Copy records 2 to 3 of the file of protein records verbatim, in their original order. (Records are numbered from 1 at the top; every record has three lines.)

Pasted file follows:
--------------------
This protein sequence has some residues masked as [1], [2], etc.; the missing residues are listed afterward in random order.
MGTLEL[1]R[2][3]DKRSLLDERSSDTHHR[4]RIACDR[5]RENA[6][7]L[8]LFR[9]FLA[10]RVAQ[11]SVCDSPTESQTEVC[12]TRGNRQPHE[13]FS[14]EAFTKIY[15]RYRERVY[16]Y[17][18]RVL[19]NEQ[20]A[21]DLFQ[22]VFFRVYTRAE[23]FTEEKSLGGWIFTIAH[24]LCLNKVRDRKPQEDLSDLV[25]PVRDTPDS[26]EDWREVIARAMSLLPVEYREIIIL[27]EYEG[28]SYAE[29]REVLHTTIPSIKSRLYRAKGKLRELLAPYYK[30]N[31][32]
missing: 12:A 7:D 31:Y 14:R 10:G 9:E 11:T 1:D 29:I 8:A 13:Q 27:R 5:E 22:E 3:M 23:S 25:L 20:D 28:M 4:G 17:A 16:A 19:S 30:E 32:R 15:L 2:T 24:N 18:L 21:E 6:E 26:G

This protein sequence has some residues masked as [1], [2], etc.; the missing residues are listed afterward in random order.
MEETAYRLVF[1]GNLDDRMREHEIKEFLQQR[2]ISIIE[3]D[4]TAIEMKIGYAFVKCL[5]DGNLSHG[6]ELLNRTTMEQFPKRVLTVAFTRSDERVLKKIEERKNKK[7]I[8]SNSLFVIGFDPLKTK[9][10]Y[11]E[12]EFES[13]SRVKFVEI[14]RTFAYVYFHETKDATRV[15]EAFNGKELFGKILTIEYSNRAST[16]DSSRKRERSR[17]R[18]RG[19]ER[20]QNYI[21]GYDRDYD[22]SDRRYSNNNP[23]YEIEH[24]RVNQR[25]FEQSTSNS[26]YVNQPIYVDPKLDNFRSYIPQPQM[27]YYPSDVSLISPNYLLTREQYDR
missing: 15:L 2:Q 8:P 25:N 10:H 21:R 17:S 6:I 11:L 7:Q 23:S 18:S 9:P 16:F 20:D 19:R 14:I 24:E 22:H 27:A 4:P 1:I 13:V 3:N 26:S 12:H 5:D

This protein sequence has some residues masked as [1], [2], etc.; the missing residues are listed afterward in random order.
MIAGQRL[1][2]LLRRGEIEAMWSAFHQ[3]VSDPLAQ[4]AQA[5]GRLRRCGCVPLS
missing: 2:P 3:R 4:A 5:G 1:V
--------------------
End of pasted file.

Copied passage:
This protein sequence has some residues masked as [1], [2], etc.; the missing residues are listed afterward in random order.
MEETAYRLVF[1]GNLDDRMREHEIKEFLQQR[2]ISIIE[3]D[4]TAIEMKIGYAFVKCL[5]DGNLSHG[6]ELLNRTTMEQFPKRVLTVAFTRSDERVLKKIEERKNKK[7]I[8]SNSLFVIGFDPLKTK[9][10]Y[11]E[12]EFES[13]SRVKFVEI[14]RTFAYVYFHETKDATRV[15]EAFNGKELFGKILTIEYSNRAST[16]DSSRKRERSR[17]R[18]RG[19]ER[20]QNYI[21]GYDRDYD[22]SDRRYSNNNP[23]YEIEH[24]RVNQR[25]FEQSTSNS[26]YVNQPIYVDPKLDNFRSYIPQPQM[27]YYPSDVSLISPNYLLTREQYDR
missing: 15:L 2:Q 8:P 25:N 10:H 21:R 17:S 6:I 11:L 7:Q 23:S 18:S 9:P 16:F 20:D 19:R 14:I 24:E 22:H 27:A 4:P 1:I 13:V 3:N 26:S 12:H 5:D

This protein sequence has some residues masked as [1], [2], etc.; the missing residues are listed afterward in random order.
MIAGQRL[1][2]LLRRGEIEAMWSAFHQ[3]VSDPLAQ[4]AQA[5]GRLRRCGCVPLS
missing: 2:P 3:R 4:A 5:G 1:V